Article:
Alberta NDP gov't will make discrimination against transgender people illegal

A bill introduced Thursday by Justice Minister Kathleen Ganley will amend the Alberta Human Rights Act to make discrimination against transgender people against the law.

Edmonton Pride Centre spokesman declares it a great day for human rights in Alberta

Justice Minister Kathleen Ganley was joined by LGBTQ advocates and MLAs when announcing proposed changes to the Alberta Human Rights Act. (CBC )

The Alberta government has unveiled a bill to prohibit discrimination against transgender people. 

Bill 7 would amend the Alberta Human Rights Act to make it illegal to discriminate on the basis of gender identity and gender expression. The bill  was Introduced Thursday by Justice Minister Kathleen Ganley.

"These proposed changes will ensure trans and gender variant Albertans are treated with the dignity and respect that they deserve," said Ganley.

"No Albertan should be denied basic services for being true to themselves."

Mickey Wilson, executive director of the Pride Centre of Edmonton, said it was a great day for human rights in Alberta.

Wilson said he went to Ottawa 10 years ago to try and push for adding gender identity and expression to the Canadian Human Rights Act. It still hasn't happened. 

'We are people too'

"In all of my dreams, I never, ever imagined that the Alberta Human Rights Act would be amended first," he said.

Calgary transgender rights activist Aria Ehren said she and other transgender people are feeling much more optimistic because of the proposed legislation.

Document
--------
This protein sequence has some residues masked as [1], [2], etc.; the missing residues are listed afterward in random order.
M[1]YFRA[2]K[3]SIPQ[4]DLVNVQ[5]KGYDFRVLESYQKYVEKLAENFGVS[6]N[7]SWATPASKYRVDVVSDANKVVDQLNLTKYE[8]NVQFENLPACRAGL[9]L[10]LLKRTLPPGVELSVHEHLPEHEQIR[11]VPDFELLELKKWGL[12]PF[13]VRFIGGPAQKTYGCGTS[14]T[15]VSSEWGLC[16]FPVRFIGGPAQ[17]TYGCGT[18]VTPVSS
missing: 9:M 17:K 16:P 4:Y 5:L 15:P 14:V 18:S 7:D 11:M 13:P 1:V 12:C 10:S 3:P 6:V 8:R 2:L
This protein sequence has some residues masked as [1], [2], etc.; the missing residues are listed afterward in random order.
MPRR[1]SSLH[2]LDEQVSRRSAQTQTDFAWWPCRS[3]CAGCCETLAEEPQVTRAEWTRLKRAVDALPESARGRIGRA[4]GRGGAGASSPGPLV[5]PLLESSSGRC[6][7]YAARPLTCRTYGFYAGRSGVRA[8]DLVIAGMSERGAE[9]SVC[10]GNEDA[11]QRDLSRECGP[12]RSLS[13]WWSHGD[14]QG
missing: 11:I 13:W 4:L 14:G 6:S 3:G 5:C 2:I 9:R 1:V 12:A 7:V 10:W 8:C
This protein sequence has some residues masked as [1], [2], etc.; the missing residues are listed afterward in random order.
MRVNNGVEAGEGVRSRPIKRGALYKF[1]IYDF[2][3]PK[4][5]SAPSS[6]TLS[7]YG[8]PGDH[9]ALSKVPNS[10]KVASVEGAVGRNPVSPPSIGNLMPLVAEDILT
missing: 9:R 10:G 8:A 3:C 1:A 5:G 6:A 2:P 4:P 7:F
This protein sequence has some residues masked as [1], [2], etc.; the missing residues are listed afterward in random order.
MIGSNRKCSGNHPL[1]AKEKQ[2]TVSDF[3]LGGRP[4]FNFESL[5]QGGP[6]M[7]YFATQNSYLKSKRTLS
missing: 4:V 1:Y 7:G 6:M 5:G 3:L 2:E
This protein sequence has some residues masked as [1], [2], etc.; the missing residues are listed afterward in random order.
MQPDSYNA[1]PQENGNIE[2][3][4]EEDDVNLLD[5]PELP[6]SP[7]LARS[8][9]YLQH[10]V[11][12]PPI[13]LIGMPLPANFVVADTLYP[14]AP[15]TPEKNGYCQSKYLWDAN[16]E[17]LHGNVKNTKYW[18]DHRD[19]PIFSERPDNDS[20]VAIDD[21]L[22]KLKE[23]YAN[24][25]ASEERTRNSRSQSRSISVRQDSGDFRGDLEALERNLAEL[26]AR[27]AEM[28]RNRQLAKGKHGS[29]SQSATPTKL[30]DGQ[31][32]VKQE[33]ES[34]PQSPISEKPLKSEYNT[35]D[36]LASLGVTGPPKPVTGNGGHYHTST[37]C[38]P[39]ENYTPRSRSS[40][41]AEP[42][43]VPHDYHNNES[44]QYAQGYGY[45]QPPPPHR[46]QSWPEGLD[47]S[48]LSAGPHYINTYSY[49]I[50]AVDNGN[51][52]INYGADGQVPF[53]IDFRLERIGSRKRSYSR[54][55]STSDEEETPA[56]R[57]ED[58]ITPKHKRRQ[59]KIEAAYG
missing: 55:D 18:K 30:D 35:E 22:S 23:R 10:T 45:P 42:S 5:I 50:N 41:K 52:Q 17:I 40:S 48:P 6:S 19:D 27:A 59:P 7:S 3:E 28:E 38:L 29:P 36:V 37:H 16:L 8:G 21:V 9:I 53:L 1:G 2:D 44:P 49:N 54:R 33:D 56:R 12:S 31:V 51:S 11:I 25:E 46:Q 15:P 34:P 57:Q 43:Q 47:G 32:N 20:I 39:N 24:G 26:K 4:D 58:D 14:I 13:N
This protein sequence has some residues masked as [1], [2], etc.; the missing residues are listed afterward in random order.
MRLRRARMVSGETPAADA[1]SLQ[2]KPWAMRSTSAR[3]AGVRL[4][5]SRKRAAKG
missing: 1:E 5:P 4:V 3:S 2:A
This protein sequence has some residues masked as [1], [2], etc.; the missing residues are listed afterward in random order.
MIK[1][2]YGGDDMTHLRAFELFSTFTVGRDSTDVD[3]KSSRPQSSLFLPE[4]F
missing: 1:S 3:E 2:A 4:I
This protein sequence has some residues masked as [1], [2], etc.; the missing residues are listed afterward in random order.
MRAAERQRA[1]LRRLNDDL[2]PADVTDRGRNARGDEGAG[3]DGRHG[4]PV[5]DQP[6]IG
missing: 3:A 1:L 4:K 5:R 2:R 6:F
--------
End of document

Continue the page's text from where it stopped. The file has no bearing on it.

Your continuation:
"There's an overwhelming feeling at times that our existence is an inconvenient fact that the world would rather not face," Ehren said. "And we often see this in the treatment that we receive, where we have been discriminated against, mistreated, shut out, denied, ostracized, fired, threatened."

Ehren said having gender identity in the human rights act will help save lives and make it clear that trans people belong in Alberta.

"Our laws are an expression of the values our society holds dear," Ehren said. "To be reflected in the law is to be reflected in Albertan values."

Edmonton transgender activist Marni Panas was holding back tears as she described what the bill means to her.

"Today, I feel a little bit safer and a whole lot more welcome in my province," she said. "Kind of speechless about that."

"It's big. So many people have struggled, lost their jobs, lost their lives, just to be treated equally, just to be treated as people. And today, we are people too and the government has said so."

Ganley said making these changes to the Alberta Human Rights Act was the first promise she made in her campaign to become the MLA for Calgary-Buffalo last spring.

"At that time, I had hoped that at best I might advocate from opposition," she said. "It's really incredibly exciting for me to see the democratic process take us to this place."

MLAs from all parties rose to applaud after the bill was introduced in the legislature.

Wildrose Party Leader Brian Jean expressed support for the bill.

"The aim of this legislation, to ensure that everyone has clarity over what rights are protected under the Alberta Human Rights Act, should be applauded," Jean said in a news release. "I am confident it will be passed with support from all parties."

If passed, Alberta would join Ontario, Nova Scotia, Prince Edward Island and Newfoundland and Labrador in explicitly listing gender identity and gender expression as prohibited grounds of discrimination in human rights law.

Saskatchewan and the Northwest Territories have gender identity as prohibited grounds of discrimination in their human rights acts.